As scientists begin to reexamine the pages of historic texts, they’re learning remarkable things about the people who once handled these ancient documents -- including at D.C.'s Folger Library.
Army veteran and former Foreign Service officer Ron Capps spent a decade chronicling atrocities in five war zones. A Post Traumatic Stress Disorder diagnosis set him down a long road to recovery, during which he found that writing about what he’d seen was a valuable, cathartic tool. We talk to Capps about his experience, the Veterans Writing Project he has founded to help others and the importance of reading writings about war.
- Ron Capps Author, "Seriously Not All Right: Five Wars in Ten Years, A Memoir"; founding director, Veterans Writing Project; Lieutenant Colonel, US Army (ret.)
MR. KOJO NNAMDIFrom WAMU 88.5 at American University in Washington, welcome to "The Kojo Nnamdi Show," connecting your neighborhood with the world. Later in the broadcast, "The Ice Cream Queen of Orchard Street." Who is she? We'll ask author Susan Jane Gilman. But first, the list of countries where Ron Capps served the U.S. in war zones overseas as both an Army officer and for the State Department, is enough to prompt a visceral reaction. It includes Kosovo, Central Africa, Afghanistan, Darfur and Iraq.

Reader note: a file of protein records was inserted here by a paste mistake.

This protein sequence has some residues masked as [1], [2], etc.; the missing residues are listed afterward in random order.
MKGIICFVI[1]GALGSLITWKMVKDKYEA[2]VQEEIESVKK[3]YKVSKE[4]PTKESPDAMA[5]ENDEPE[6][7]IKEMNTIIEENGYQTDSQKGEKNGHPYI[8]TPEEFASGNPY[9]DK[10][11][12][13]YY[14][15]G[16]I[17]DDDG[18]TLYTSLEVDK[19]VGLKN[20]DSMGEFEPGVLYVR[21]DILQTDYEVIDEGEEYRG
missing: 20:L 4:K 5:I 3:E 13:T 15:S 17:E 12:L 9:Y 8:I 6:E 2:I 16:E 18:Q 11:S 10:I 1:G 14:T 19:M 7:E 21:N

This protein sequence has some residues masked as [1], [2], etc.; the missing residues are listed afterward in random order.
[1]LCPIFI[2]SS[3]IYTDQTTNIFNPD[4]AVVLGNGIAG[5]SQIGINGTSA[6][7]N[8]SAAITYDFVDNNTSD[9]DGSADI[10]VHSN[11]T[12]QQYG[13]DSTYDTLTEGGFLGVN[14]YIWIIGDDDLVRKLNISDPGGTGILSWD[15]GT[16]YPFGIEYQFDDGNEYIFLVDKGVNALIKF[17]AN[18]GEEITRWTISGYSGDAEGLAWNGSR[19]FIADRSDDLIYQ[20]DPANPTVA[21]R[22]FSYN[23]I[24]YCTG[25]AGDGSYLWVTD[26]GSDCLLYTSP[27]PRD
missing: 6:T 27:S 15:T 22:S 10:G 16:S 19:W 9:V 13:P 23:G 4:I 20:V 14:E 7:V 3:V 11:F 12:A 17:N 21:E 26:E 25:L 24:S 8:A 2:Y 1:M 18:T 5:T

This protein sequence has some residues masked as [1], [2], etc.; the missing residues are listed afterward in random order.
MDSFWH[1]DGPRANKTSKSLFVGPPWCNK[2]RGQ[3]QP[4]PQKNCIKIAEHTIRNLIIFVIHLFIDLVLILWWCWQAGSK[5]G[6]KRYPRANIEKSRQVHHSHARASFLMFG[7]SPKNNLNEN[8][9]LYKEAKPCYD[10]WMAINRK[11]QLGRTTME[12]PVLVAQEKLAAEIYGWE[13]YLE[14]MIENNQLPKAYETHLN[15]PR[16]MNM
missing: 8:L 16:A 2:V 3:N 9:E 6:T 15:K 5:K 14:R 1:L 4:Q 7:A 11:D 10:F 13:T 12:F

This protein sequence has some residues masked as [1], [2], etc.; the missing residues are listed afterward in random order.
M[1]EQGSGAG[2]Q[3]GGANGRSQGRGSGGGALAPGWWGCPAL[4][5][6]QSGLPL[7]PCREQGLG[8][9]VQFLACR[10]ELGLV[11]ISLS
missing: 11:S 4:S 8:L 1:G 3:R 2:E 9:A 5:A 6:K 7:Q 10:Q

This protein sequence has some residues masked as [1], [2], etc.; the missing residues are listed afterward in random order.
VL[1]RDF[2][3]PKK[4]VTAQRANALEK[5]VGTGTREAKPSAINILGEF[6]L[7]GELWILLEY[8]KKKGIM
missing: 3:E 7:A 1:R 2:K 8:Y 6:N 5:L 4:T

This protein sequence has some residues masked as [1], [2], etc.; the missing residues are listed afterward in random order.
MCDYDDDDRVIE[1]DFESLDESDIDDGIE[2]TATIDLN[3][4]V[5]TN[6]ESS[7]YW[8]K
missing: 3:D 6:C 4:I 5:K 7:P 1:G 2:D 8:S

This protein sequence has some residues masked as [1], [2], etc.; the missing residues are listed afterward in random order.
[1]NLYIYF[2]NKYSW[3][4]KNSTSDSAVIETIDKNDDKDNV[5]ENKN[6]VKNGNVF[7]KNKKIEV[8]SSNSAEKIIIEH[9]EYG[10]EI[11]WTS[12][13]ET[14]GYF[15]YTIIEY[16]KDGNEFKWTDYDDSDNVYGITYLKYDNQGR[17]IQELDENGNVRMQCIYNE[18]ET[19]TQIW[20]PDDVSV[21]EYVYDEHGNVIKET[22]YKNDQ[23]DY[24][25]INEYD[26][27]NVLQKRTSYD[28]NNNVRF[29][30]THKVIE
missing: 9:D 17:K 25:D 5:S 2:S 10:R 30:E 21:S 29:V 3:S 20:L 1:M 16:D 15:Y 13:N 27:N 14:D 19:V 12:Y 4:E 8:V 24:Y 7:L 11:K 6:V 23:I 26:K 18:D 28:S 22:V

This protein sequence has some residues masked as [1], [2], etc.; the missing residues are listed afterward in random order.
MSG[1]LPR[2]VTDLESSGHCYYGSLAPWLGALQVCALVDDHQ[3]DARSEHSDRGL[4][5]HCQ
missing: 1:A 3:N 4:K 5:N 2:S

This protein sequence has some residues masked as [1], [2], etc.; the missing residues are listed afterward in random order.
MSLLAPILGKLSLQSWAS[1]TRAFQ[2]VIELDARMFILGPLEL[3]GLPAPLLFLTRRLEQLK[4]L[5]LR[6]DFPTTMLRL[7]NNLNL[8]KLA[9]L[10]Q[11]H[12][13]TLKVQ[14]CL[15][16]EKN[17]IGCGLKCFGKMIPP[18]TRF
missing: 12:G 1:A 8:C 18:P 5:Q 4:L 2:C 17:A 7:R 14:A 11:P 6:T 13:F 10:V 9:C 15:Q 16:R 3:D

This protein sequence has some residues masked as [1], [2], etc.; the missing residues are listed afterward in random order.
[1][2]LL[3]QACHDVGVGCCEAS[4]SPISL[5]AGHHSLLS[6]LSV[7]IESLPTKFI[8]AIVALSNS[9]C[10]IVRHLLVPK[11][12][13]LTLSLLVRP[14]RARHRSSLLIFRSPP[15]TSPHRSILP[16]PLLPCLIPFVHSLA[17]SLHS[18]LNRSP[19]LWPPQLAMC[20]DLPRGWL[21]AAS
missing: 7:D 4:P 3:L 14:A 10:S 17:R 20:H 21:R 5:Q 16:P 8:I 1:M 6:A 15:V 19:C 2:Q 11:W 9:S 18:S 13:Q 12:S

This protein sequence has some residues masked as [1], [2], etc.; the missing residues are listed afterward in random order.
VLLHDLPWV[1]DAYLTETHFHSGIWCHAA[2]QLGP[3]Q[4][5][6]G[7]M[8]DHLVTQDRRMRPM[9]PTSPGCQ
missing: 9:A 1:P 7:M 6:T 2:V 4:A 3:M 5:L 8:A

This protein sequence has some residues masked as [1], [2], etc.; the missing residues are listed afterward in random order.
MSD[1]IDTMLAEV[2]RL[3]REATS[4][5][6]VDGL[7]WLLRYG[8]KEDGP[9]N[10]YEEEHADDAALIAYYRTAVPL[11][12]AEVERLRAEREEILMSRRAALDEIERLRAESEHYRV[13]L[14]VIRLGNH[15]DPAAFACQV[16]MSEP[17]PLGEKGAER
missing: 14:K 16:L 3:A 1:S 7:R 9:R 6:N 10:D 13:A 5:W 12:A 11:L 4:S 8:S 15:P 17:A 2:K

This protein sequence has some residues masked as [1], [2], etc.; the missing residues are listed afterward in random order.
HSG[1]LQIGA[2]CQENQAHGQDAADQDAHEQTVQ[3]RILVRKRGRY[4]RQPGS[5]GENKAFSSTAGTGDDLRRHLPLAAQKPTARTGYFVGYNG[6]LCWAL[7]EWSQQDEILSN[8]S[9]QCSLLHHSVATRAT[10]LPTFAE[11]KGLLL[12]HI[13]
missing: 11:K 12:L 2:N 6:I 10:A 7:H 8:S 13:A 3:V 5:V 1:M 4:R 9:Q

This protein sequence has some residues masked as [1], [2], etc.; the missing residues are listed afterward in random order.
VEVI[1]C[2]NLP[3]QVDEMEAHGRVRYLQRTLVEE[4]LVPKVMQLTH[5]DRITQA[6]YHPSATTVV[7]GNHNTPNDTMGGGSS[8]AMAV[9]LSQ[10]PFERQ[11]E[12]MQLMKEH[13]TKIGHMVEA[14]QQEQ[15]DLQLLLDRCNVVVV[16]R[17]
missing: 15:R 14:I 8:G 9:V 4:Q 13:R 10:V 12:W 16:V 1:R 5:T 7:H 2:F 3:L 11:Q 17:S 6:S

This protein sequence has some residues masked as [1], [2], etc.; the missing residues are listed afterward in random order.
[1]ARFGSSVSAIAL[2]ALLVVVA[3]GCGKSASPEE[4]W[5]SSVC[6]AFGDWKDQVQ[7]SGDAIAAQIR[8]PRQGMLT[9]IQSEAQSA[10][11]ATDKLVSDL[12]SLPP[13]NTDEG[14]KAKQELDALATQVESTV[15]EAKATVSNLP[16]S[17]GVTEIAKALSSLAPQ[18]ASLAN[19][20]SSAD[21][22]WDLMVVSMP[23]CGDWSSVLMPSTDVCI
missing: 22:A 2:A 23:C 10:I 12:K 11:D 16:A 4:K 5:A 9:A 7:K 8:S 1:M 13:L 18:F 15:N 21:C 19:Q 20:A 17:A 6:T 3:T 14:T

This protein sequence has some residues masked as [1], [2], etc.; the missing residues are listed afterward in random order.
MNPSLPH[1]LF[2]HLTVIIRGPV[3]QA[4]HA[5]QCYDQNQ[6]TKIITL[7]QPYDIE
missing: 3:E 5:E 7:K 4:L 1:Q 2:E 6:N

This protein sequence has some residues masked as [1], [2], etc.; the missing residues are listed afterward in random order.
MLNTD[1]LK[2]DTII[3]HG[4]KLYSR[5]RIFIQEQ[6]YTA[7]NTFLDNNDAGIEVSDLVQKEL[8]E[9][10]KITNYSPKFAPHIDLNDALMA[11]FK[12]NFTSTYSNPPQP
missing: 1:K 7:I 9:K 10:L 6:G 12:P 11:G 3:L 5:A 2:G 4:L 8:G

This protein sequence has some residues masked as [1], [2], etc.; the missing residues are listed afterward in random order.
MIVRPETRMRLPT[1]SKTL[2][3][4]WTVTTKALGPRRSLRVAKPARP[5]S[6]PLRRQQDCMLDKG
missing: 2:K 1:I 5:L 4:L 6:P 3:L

MR. KOJO NNAMDIIn each country, he bore witness to atrocities in which he could not intervene, but left him haunted and contemplating suicide, eventually leading to a diagnosis of Post Traumatic Stress Disorder. Here to tell us how he found his way back to himself through writing and how he helps fellow veterans do the same, is Ron Capps. He is a retired Army lieutenant colonel, former Foreign Service officer, and founding director of the Veterans Writing Project. He's also the author of "Seriously Not All Right: Five Wars in Ten Years," a memoir. Ron Capps, thank you so much for joining us.